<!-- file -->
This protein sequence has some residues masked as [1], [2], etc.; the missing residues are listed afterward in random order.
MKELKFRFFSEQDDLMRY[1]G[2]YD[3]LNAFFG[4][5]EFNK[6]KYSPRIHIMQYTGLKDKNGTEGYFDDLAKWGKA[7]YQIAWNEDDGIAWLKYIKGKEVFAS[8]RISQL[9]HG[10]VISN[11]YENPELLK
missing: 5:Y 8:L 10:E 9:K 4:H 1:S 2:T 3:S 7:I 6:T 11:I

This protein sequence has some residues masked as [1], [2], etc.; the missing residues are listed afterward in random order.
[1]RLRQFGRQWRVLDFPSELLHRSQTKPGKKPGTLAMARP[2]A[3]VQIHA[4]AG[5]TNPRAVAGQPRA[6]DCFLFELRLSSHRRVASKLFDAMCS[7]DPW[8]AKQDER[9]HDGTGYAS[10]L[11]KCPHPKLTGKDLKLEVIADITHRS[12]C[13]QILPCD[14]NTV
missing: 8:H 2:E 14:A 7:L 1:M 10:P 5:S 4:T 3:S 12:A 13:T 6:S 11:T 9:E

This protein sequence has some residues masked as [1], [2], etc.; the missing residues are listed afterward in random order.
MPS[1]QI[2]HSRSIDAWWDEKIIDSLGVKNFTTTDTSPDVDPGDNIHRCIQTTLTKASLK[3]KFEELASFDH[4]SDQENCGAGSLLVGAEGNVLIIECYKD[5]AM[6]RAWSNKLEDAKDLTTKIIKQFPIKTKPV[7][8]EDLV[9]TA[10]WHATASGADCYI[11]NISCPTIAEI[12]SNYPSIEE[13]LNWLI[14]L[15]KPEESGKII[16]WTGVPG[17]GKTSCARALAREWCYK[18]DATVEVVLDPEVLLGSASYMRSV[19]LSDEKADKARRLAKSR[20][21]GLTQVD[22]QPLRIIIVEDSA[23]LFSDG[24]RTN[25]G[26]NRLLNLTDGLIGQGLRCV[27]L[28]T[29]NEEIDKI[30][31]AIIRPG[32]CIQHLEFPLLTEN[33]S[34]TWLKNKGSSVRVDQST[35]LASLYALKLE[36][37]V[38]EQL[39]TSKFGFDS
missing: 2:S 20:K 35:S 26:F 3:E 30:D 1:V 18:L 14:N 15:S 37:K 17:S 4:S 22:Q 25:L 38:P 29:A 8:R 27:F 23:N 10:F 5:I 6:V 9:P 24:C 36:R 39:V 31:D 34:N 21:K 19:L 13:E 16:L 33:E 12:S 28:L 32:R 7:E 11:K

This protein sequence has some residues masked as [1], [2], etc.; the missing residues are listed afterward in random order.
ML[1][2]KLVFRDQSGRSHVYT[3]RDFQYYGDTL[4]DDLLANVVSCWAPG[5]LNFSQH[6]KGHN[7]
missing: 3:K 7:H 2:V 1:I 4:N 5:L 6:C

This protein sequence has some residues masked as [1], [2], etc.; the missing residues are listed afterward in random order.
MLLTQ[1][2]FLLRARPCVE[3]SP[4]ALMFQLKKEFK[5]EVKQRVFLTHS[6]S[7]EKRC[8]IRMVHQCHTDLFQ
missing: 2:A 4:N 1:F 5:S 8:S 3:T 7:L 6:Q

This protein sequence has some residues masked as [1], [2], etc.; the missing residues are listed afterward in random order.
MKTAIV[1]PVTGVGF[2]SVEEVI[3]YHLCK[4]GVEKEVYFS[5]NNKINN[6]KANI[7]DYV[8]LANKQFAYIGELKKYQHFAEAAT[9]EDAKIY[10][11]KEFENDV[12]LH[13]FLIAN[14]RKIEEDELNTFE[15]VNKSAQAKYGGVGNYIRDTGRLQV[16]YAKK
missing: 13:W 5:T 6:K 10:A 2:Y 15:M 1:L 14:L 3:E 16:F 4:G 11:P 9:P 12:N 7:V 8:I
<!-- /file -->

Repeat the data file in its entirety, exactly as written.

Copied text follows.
This protein sequence has some residues masked as [1], [2], etc.; the missing residues are listed afterward in random order.
MKELKFRFFSEQDDLMRY[1]G[2]YD[3]LNAFFG[4][5]EFNK[6]KYSPRIHIMQYTGLKDKNGTEGYFDDLAKWGKA[7]YQIAWNEDDGIAWLKYIKGKEVFAS[8]RISQL[9]HG[10]VISN[11]YENPELLK
missing: 5:Y 8:L 10:E 9:K 4:H 1:S 2:T 3:S 7:I 6:T 11:I

This protein sequence has some residues masked as [1], [2], etc.; the missing residues are listed afterward in random order.
[1]RLRQFGRQWRVLDFPSELLHRSQTKPGKKPGTLAMARP[2]A[3]VQIHA[4]AG[5]TNPRAVAGQPRA[6]DCFLFELRLSSHRRVASKLFDAMCS[7]DPW[8]AKQDER[9]HDGTGYAS[10]L[11]KCPHPKLTGKDLKLEVIADITHRS[12]C[13]QILPCD[14]NTV
missing: 8:H 2:E 14:A 7:L 1:M 10:P 5:S 4:T 3:S 12:A 13:T 6:S 11:T 9:E

This protein sequence has some residues masked as [1], [2], etc.; the missing residues are listed afterward in random order.
MPS[1]QI[2]HSRSIDAWWDEKIIDSLGVKNFTTTDTSPDVDPGDNIHRCIQTTLTKASLK[3]KFEELASFDH[4]SDQENCGAGSLLVGAEGNVLIIECYKD[5]AM[6]RAWSNKLEDAKDLTTKIIKQFPIKTKPV[7][8]EDLV[9]TA[10]WHATASGADCYI[11]NISCPTIAEI[12]SNYPSIEE[13]LNWLI[14]L[15]KPEESGKII[16]WTGVPG[17]GKTSCARALAREWCYK[18]DATVEVVLDPEVLLGSASYMRSV[19]LSDEKADKARRLAKSR[20][21]GLTQVD[22]QPLRIIIVEDSA[23]LFSDG[24]RTN[25]G[26]NRLLNLTDGLIGQGLRCV[27]L[28]T[29]NEEIDKI[30][31]AIIRPG[32]CIQHLEFPLLTEN[33]S[34]TWLKNKGSSVRVDQST[35]LASLYALKLE[36][37]V[38]EQL[39]TSKFGFDS
missing: 2:S 20:K 35:S 26:F 3:E 30:D 1:V 18:L 14:N 15:S 37:K 17:S 4:S 22:Q 25:L 38:P 29:A 8:R 27:F 23:N 10:F 5:I 6:V 9:P 24:C 36:R 39:V 31:D 34:N 21:K 19:L 13:E 16:L 33:E 12:S 28:L 32:R 7:E 11:K

This protein sequence has some residues masked as [1], [2], etc.; the missing residues are listed afterward in random order.
ML[1][2]KLVFRDQSGRSHVYT[3]RDFQYYGDTL[4]DDLLANVVSCWAPG[5]LNFSQH[6]KGHN[7]
missing: 3:K 7:H 2:V 1:I 4:N 5:L 6:C

This protein sequence has some residues masked as [1], [2], etc.; the missing residues are listed afterward in random order.
MLLTQ[1][2]FLLRARPCVE[3]SP[4]ALMFQLKKEFK[5]EVKQRVFLTHS[6]S[7]EKRC[8]IRMVHQCHTDLFQ
missing: 2:A 4:N 1:F 5:S 8:S 3:T 7:L 6:Q

This protein sequence has some residues masked as [1], [2], etc.; the missing residues are listed afterward in random order.
MKTAIV[1]PVTGVGF[2]SVEEVI[3]YHLCK[4]GVEKEVYFS[5]NNKINN[6]KANI[7]DYV[8]LANKQFAYIGELKKYQHFAEAAT[9]EDAKIY[10][11]KEFENDV[12]LH[13]FLIAN[14]RKIEEDELNTFE[15]VNKSAQAKYGGVGNYIRDTGRLQV[16]YAKK
missing: 13:W 5:T 6:K 10:A 2:Y 15:M 1:L 14:L 3:E 16:F 4:G 11:P 9:P 12:N 7:V 8:I